DECONSTRUCTING THE SUICIDE BOMBER
This past Thanksgiving, I had the privilege of sharing company with a former Iraqi citizen who has since become a naturalized citizen of the United States. He is an American patriot, deeply saddened by the feeble extent of the U.S. response to terrorism. He is intimately familiar with radical Islam, having lived for decades in Iraq outside the green zone in an area occupied by radical Islamists. He explained to me what he believes necessary for America to win the war on terror. He called for a change in mind set and strategy.
He explained that the leadership of ISIS and al-Qaeda have none of the suicidal proclivities they wish to inspire in their adherents. Rather, as he sees it, they engineer a society in which suicide bombing is understood to be martyrdom and those who commit those acts glorified beings. The pictures of those “martyrs” circulate in the madrasas and students are led to believe that these people are divine heroes in the struggle to rid the holy lands of infidels and establish a global caliphate. This is a very old phenomenon that fits in neatly within the concept of Jihad.
He explained that it is a common practice for ISIS and al-Qaeda leaders to induce families, particularly those in dire poverty, to offer up a son or daughter to be a martyr for Islam, paying those families to obtain conscripts for their suicide army. Aware that their families will now be cared for financially, young men and women coming from poverty are willing to trade their lives for the welfare of their families and for service to the radical Islamic cause. Groomed to view their self-destruction as divine, they proceed to this end confident that doing so will improve the lives of their siblings and parents and will achieve for them celestial glory.
He also explained that the families of terrorists are ordinarily full participants in the acts of terror. Rather than victims or people oblivious to the radical turn of a relative, the families of suicide bombers are ordinarily proponents of the acts who sacrifice their own children in exchange for money and support from the terrorist organization. The direct response to this complicity is to regard those who finance and support acts of terror as terrorists themselves deserving of destruction, something Western powers appear not willing to do.
I was led to believe by my Iraqi friend that deconstruction of suicide bombing depends on three things: a change in Western view of the families of terrorists to view them as complicit with the terrorists and at war with the West; the assurance that those who conspire to achieve terror, including the families of suicide bombers, will be destroyed by Western powers; and the assurance that the time between the act of terror and the strike against those family members will be short. “The humanity of Westerners causes them to reject the notion that radical Islamists are willing to sacrifice their own children,” he said. “Their sense of justice makes them focus attention on the terrorists themselves and on the terrorist organizations without realizing that the families of the terrorists and those who provide financial support for terror are equally culpable.” He explained that we will only prevail against terror if we are willing to understand that the enemy includes the families of the terrorists and those who provide aid and comfort to them, not just the terrorists and the terrorist organizations.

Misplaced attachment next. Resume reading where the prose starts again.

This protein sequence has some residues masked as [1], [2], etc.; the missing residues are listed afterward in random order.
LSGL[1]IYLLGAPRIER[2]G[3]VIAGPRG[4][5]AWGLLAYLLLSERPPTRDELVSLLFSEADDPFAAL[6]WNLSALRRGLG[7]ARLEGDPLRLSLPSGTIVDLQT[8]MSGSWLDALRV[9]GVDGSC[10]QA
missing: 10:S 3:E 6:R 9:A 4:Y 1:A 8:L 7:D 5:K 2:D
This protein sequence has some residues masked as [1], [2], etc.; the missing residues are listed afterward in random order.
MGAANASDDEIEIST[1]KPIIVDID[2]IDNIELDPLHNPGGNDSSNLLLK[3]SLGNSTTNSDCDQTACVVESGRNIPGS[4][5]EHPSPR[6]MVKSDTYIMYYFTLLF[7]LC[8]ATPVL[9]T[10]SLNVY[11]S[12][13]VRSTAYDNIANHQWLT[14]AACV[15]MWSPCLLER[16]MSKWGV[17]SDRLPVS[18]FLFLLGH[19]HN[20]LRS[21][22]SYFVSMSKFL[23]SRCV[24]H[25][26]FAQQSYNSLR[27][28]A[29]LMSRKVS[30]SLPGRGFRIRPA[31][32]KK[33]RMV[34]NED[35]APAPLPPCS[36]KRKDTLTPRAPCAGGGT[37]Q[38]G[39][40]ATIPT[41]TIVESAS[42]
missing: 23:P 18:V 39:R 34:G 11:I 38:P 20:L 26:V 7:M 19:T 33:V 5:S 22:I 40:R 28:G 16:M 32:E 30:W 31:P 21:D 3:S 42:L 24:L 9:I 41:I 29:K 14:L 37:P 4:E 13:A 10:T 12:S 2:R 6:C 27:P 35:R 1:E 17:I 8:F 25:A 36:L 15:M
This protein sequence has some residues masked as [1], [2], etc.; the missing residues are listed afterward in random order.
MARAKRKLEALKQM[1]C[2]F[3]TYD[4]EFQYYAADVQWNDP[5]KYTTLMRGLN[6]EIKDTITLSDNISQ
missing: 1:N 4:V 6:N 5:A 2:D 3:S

He said that ISIS and al-Qaeda depend upon a U.S. dedicated to achieving “justice,” to treating terrorists as domestic felons, rather than waging all-out war against terror. Aware that we do not yet truly conceive of the fight against terror as total war rather than a policing operation, the leaders of terrorist organizations expect us to arrest, prosecute, and incarcerate, rather than annihilate, those who provide aid and comfort. Unless we change to an all-out war footing, in which we seek out and destroy those who provide financing, aid, and comfort to terrorists, including their family members, he expects us to experience ever more frequent terrorist events and no end in our “war” on terror.
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Jonathan W. Emord is an attorney who practices constitutional and administrative law before the federal courts and agencies. Ron Paul calls Jonathan “a hero of the health freedom revolution” and says “all freedom-loving Americans are in [his] debt . . . for his courtroom [victories] on behalf of health freedom.” He has defeated the FDA in federal court a remarkable eight times, seven on First Amendment grounds, and is the author of the Amazon bestsellers The Rise of Tyranny, Global Censorship of Health Information, and Restore the Republic. He is the American Justice columnist for U.S.A. Today Magazine and joins Robert Scott Bell weekly for “Jonathan Emord’s Sacred Fire of Liberty,” an hour long radio program on government threats to individual liberty. For more info visit Emord.com, join the Emord FDA/FTC Law Group on Linkedin, and follow Jonathan on twitter (@jonathanwemord).
This past Thanksgiving, I had the privilege of sharing company with a former Iraqi citizen who has since become a naturalized citizen of the United States. He is an American patriot, deeply saddened by the feeble extent of the U.S. response to terrorism.